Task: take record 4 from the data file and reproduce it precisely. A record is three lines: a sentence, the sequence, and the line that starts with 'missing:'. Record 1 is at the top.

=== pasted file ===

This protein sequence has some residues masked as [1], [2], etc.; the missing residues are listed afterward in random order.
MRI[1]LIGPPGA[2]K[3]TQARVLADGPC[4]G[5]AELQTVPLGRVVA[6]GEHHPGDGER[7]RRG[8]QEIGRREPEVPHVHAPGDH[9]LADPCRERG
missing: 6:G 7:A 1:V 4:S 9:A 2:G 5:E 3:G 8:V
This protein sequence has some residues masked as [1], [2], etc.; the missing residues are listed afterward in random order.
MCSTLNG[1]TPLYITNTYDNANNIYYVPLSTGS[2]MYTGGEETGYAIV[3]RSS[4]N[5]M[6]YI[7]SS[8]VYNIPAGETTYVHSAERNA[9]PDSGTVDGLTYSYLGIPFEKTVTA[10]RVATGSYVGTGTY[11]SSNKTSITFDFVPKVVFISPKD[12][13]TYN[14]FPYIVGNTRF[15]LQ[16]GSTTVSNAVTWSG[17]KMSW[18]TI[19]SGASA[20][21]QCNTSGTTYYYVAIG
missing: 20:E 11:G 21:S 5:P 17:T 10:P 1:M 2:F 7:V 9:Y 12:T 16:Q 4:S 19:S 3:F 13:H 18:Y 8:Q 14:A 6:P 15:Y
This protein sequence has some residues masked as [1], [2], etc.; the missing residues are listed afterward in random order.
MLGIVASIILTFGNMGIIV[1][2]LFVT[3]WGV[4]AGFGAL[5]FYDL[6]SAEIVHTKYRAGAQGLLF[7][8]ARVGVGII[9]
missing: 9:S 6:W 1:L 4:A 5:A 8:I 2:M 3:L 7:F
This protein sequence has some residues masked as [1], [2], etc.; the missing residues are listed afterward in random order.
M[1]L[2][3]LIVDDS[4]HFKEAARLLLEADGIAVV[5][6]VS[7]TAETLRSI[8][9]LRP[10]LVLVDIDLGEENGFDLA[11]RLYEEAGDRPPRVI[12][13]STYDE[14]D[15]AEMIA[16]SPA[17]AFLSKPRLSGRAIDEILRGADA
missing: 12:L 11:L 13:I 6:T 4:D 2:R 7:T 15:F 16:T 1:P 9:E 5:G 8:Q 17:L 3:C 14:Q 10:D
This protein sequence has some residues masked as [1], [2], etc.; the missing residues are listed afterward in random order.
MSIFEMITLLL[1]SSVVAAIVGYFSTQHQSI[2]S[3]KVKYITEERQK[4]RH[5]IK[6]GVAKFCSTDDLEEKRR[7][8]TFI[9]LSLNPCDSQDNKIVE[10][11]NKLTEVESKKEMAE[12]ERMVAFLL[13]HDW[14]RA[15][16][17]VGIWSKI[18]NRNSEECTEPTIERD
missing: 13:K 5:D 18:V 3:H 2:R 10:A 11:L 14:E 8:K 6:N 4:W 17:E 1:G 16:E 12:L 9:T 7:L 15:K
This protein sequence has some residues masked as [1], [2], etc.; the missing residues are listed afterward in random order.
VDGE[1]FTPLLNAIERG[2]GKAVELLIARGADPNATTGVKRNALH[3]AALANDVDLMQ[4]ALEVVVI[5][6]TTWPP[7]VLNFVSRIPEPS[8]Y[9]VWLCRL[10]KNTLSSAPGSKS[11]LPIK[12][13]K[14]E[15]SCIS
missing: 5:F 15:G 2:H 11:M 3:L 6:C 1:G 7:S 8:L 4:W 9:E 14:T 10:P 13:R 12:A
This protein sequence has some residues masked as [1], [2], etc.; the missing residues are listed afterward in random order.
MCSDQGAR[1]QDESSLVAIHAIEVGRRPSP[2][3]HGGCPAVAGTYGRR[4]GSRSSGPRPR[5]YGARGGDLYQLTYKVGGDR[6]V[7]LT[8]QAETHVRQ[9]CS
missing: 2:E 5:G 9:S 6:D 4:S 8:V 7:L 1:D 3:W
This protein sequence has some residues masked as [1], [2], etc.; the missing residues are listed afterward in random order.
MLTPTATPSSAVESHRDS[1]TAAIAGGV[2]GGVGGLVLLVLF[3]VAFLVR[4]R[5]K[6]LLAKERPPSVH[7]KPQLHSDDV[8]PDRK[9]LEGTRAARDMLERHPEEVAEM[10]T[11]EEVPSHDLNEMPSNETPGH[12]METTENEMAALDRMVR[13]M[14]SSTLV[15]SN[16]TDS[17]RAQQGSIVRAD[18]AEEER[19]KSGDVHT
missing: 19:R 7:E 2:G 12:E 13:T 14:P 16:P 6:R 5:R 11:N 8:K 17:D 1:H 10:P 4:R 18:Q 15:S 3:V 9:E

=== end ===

This protein sequence has some residues masked as [1], [2], etc.; the missing residues are listed afterward in random order.
M[1]L[2][3]LIVDDS[4]HFKEAARLLLEADGIAVV[5][6]VS[7]TAETLRSI[8][9]LRP[10]LVLVDIDLGEENGFDLA[11]RLYEEAGDRPPRVI[12][13]STYDE[14]D[15]AEMIA[16]SPA[17]AFLSKPRLSGRAIDEILRGADA
missing: 12:L 11:L 13:I 6:T 4:D 2:R 7:T 15:F 16:T 1:P 9:E 5:G 8:Q 17:L 3:C 14:Q 10:D